Blonde is the Fictionalized Biography of Marilyn Monroe. I chose to read it over a more conventional style biography because I thought it would be a more personal account and show more of her character and personality.
Blonde also talks about Marilyn’s troubles being taken seriously as an actress and her insecurities about her talent.
Some people have been unkind. If I say I want to grow as an actress, they look at my figure. If I say I want to develop, to learn my craft, they laugh. Somehow they don’t expect me to be serious about my work.
Another constant theme throughout this book is Marilyn’s many love affairs. How many of them where real and how many were wishful thinking, I don’t know. But they say that if Marilyn Monroe had actually slept with every man who claimed she had. She would have never have had any time to make movies!
I’m selfish, impatient and a little insecure. I make mistakes, I am out of control and at times hard to handle. But if you can’t handle me at my worst, then you sure as hell don’t deserve me at my best.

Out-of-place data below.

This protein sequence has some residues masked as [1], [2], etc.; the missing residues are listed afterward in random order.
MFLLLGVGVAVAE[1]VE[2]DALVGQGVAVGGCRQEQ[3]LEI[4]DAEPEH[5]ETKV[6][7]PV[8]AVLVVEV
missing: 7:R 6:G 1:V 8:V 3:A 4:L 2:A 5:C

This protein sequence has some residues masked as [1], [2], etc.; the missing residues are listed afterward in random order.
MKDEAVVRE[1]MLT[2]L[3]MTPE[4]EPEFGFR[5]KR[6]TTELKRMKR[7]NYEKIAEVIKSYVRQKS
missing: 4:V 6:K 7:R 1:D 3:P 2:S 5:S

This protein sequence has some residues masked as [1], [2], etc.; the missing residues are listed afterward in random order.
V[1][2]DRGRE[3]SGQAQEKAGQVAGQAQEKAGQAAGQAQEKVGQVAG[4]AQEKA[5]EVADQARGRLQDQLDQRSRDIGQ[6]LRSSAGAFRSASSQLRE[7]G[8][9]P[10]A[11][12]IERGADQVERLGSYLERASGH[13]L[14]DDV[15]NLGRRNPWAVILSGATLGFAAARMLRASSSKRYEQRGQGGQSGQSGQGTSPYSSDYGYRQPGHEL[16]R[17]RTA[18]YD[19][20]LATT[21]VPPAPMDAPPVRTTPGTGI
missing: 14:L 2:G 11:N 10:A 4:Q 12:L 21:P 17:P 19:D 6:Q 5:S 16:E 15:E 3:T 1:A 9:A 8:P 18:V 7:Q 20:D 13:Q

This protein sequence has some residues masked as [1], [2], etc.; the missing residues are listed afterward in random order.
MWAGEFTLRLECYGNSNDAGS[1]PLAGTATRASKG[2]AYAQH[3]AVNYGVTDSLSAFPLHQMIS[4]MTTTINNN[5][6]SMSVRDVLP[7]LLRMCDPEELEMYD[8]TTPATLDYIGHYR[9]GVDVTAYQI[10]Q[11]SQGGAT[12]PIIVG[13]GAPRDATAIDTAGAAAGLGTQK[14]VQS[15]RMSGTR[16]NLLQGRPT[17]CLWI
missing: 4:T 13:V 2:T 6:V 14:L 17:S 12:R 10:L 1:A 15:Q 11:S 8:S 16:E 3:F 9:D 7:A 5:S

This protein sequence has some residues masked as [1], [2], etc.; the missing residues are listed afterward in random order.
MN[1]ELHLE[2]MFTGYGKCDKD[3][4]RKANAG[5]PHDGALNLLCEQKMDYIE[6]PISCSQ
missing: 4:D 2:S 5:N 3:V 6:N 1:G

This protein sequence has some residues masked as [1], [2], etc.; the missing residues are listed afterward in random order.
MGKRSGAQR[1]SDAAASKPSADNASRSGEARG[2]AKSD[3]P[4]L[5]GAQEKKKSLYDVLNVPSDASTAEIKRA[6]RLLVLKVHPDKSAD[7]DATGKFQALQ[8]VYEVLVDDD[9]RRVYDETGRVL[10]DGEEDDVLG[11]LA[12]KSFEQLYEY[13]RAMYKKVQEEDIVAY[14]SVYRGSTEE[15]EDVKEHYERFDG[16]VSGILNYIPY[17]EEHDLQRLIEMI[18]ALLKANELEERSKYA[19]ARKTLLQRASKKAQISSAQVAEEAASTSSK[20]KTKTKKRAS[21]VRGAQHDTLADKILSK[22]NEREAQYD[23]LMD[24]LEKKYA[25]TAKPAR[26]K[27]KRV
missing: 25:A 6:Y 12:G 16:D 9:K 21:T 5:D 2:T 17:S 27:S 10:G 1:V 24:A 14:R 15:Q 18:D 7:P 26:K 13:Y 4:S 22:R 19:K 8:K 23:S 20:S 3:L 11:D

Marilyn was however married three times and seemed to idolize the idea of being a wife and mother but all her marriages were doomed to fail.
I have too many fantasies to be a housewife… I guess I am a fantasy.
Throughout the book Marilyn is portrayed as a fragile and unstable person. It is also implied that her mother’s mental illness was hereditary. And as the book goes on her behaviour becomes more and more manic and depressive.
Happiness is the most important thing in the world, without it, you live a life of depression.
Marilyn is depicted as a fragile girl used by men, Hollywood and the public. A misunderstood and naive woman who was adored but never truly loved and sadly died alone. I enjoyed this book but never really felt like I got “under Marilyn’s skin.”